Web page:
PerspectiveBiophysics

pHirst sour taste channels pHound?

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Science  02 Mar 2018:
Vol. 359, Issue 6379, pp. 991-992
DOI: 10.1126/science.aas9772

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Summary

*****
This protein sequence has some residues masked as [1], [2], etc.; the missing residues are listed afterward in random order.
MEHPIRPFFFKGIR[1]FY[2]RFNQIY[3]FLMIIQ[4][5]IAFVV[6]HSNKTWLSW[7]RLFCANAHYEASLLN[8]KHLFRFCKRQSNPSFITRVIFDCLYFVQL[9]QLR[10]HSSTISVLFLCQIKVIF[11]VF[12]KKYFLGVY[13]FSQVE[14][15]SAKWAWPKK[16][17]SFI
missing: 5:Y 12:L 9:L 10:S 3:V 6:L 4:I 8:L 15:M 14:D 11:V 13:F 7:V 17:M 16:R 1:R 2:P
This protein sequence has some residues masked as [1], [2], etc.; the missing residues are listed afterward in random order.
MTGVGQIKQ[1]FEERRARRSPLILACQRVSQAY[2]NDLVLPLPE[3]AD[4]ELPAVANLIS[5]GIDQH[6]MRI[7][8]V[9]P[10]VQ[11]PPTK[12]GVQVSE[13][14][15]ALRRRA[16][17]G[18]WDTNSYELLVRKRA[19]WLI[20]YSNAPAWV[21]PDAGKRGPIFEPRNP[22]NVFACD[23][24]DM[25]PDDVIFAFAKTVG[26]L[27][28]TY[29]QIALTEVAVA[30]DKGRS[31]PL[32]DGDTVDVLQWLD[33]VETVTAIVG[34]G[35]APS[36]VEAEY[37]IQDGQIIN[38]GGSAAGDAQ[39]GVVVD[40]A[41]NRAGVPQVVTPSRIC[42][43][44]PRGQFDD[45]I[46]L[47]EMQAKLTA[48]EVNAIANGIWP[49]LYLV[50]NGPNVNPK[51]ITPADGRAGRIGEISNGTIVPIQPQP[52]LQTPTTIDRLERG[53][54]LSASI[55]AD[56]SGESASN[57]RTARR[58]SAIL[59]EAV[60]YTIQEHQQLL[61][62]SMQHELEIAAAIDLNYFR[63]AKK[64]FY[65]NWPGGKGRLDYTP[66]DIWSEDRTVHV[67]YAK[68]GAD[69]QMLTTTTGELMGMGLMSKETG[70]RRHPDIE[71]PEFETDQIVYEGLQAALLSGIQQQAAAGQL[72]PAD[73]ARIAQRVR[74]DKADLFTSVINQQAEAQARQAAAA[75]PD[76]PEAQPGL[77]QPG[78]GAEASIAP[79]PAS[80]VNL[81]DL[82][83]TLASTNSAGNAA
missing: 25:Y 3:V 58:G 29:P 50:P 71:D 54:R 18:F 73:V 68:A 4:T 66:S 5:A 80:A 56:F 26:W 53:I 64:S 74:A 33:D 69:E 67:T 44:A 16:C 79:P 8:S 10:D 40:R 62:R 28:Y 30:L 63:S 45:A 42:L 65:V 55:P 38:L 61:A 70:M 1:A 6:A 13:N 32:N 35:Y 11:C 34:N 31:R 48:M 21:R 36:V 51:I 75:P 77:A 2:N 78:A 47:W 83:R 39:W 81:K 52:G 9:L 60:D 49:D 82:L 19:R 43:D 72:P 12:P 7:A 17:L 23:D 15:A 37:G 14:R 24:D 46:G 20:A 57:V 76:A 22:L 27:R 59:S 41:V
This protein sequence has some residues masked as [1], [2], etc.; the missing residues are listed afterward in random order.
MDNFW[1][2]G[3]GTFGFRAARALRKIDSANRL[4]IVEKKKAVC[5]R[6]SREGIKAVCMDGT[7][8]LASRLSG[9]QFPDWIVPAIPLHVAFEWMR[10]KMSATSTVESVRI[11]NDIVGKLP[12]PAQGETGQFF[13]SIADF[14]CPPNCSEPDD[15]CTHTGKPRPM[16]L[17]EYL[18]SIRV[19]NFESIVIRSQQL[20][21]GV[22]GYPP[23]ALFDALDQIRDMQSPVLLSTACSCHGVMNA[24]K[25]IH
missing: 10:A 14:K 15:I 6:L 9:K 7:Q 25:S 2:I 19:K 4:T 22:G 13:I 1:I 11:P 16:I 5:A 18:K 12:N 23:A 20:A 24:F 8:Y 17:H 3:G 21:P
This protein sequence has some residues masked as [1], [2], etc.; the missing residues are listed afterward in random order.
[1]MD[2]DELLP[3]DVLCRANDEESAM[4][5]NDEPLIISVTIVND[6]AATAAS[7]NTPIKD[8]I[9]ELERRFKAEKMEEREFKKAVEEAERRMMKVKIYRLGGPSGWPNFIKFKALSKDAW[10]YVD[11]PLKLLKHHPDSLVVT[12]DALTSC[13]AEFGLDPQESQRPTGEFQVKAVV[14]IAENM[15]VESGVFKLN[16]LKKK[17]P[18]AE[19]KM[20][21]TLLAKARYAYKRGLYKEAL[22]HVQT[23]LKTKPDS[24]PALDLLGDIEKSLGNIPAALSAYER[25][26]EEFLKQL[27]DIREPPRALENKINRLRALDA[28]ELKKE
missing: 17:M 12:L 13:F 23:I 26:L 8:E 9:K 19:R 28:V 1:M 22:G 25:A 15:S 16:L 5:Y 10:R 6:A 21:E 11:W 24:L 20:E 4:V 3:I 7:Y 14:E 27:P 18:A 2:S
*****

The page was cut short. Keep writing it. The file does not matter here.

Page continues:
Do you enjoy the tartness of apples or grapes? A touch of sour can be delicious. But, highly sour foods are repulsive. This reaction warns against consuming foods spoiled by bacterial growth, such as rancid milk. So, it is no surprise that many animals have a sense of sour taste. In humans, it is one of five basic tastes, which also include sweet, bitter, salty, and umami (the savory taste induced by l-glutamate). Many receptors and ion channels in taste buds that are critical for detecting these chemicals in foods are now known (1). However, a mammalian sour taste receptor has been elusive. On page 1047 of this issue, Tu et al. (2) reveal a previously unrecognized H+-selective channel that functions in mouse taste receptor cells (TRCs, which occur in taste buds of the tongue) that are essential for sour taste. This protein, Otopetrin1 (OTOP1), was originally identified because of its requirement in the vestibular system to maintain balance and to perceive gravity and limb orientation (3). The work by Tu et al. not only provides a strong candidate for the mammalian sour taste receptor but also raises questions concerning the broader roles of OTOP channels.